I like how Carl Sagan put it, that whatever you can dream up in your head most likely exists somewhere simply because of the vast number of stars. Perhaps even another you degrading humanity on a forum right now.



posted on Jul, 12 2013 @ 08:49 PM
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I should have posted this before, but I have been told to say that in case this bacteria is of the parasitic alien variety, Kurt Russell is on my speed dial for such emergencies



posted on Jul, 12 2013 @ 10:23 PM
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What great news of the discovery on something I've made a bit of a pet project off and on. A speech and a couple school reports/essays on it have certainly kept it a focus on the side for me anyway. I'd missed the updates recently though so thanks for sharing, to be sure. Now here is a question for any of the science type people who really know their stuff...here, from the article:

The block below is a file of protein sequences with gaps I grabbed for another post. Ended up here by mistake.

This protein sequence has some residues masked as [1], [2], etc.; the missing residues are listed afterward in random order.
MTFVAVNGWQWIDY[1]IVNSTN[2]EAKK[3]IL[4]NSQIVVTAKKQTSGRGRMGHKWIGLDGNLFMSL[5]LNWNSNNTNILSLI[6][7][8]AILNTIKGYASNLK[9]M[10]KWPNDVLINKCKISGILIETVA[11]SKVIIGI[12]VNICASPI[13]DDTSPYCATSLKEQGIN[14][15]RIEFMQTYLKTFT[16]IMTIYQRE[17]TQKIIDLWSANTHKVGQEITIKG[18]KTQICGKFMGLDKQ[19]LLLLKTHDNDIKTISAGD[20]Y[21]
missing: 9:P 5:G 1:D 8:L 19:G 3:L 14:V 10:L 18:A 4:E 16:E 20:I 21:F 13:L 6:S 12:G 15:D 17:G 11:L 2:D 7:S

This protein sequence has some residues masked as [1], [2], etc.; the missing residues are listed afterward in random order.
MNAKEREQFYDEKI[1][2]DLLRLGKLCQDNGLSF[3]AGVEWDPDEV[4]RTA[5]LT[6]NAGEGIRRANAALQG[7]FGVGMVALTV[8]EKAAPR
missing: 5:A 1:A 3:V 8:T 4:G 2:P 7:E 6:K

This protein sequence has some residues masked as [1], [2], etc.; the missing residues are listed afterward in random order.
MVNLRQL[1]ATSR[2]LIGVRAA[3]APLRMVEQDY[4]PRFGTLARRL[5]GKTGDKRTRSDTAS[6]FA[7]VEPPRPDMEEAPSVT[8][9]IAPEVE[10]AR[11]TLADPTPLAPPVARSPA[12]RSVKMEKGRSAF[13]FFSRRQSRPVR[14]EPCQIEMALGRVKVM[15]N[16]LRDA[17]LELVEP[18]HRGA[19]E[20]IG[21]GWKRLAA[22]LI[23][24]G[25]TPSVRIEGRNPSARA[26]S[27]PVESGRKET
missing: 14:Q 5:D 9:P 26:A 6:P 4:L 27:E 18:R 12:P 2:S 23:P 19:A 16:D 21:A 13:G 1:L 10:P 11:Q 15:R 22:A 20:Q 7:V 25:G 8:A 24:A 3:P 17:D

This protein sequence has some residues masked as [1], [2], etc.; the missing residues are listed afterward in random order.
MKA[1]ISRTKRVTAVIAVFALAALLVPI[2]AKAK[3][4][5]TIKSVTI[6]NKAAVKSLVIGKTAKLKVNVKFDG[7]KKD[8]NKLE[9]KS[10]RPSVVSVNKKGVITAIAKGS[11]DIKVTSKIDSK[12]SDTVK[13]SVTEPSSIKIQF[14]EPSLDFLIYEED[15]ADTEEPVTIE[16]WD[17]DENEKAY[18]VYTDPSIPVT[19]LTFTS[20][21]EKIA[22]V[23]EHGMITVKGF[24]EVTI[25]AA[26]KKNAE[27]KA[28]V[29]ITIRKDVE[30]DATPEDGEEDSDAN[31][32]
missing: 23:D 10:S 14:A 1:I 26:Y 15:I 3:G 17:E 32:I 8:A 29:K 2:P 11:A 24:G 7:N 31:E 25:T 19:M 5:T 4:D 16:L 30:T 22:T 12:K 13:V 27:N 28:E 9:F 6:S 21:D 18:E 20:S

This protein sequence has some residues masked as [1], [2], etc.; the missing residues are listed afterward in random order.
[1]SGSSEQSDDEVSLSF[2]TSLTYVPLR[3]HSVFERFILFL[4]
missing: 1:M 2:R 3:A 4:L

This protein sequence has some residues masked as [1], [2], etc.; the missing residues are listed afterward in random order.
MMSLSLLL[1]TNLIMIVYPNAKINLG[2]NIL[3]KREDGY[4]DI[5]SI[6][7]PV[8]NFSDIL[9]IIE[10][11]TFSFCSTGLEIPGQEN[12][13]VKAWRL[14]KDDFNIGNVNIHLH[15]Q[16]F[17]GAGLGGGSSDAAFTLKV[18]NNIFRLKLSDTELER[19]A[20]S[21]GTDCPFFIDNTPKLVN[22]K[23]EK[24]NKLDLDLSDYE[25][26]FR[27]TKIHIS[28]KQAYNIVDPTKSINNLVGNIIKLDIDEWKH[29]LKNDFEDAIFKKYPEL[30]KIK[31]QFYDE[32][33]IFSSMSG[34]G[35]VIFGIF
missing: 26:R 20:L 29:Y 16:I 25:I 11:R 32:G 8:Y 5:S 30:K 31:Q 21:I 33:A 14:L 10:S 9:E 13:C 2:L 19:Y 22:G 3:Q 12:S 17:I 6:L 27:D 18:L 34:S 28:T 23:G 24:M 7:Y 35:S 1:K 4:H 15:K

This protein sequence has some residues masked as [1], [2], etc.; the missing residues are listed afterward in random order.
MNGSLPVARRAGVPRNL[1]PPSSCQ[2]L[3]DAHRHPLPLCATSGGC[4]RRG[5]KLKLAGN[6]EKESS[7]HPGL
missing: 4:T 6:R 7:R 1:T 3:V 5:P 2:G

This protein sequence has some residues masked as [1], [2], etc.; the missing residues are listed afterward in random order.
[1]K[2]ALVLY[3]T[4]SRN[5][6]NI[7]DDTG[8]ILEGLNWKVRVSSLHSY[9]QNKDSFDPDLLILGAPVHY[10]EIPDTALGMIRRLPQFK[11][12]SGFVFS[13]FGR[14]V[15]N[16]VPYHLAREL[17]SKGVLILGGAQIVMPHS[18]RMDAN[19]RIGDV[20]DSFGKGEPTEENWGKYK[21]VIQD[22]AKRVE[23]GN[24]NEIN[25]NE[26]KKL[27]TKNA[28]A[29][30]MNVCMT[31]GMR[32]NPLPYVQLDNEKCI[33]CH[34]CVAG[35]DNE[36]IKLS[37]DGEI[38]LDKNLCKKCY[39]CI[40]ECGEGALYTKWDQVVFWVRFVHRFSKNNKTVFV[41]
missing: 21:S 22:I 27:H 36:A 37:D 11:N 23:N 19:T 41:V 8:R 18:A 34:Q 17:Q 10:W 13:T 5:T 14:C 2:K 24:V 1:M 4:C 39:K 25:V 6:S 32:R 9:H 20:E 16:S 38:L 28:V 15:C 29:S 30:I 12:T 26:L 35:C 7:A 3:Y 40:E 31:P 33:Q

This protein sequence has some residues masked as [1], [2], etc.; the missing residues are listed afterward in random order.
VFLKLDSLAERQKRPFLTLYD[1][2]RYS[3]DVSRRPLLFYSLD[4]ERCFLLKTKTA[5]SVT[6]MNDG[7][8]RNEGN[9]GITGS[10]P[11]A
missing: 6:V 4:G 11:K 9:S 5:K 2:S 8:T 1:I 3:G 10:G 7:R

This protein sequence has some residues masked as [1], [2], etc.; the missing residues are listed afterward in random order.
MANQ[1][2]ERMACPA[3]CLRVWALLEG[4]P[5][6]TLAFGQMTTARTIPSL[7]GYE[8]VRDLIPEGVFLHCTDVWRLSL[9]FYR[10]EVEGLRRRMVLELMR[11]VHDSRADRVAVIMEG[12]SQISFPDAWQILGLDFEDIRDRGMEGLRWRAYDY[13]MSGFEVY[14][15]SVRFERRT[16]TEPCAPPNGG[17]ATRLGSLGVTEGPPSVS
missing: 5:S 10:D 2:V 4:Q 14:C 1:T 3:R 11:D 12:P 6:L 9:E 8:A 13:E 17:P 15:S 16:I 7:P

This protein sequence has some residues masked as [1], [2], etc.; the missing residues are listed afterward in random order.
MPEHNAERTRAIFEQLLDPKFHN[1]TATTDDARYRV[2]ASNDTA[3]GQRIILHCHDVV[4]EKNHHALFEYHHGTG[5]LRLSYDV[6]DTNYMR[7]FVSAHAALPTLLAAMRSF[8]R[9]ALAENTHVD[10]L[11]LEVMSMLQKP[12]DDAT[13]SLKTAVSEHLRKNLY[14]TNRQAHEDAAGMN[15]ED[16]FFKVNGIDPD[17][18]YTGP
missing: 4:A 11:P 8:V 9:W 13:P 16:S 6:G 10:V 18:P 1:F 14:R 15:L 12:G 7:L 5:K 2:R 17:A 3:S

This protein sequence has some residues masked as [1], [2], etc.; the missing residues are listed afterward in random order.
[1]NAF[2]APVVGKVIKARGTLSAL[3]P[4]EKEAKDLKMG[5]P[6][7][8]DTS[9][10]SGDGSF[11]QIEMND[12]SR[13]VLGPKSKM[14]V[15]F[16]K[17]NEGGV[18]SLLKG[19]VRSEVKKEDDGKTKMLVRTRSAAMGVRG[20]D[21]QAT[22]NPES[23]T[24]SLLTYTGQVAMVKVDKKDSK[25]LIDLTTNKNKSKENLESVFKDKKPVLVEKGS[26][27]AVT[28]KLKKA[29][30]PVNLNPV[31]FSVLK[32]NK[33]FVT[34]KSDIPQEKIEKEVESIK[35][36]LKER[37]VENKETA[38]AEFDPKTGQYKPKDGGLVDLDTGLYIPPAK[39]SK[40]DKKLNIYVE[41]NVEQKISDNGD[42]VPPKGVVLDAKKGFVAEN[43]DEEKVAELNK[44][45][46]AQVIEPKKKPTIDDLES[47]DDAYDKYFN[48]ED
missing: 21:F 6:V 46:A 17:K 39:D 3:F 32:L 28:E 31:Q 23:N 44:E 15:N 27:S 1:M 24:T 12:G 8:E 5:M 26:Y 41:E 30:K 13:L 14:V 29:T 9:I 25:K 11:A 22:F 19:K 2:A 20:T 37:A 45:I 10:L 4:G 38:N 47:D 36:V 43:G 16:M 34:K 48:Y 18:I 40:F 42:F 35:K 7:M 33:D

Scientists have discovered more than 3,500 unique gene sequences in Lake Vostok – the underground Antarctic water reservoir isolated from the outside world for 15 million years – revealing a complex ecosystem far beyond anything they could have expected.

"The bounds on what is habitable and what is not are changing," said Scott Rogers, Bowling Green State University professor of biological sciences, who led a genetic study of the contents of half a liter of water brought back from the lake after it was drilled by Russian scientists last year.


So, there are the two pieces of relevant data. Can anyone tell me what the comparable finding would be in water out of one of the Great Lakes or the Ocean? I'm curious as to whether this is real high or real low?

I can't wait until they figure out all the issues to getting a submersible down there with lights, camera and good running time to explore. Particularly the metallic mass registering on one shoreline.
Even if it's boring and natural, just which mineral sits in such a high concentration there will be interesting to see too.



posted on Jul, 15 2013 @ 10:36 PM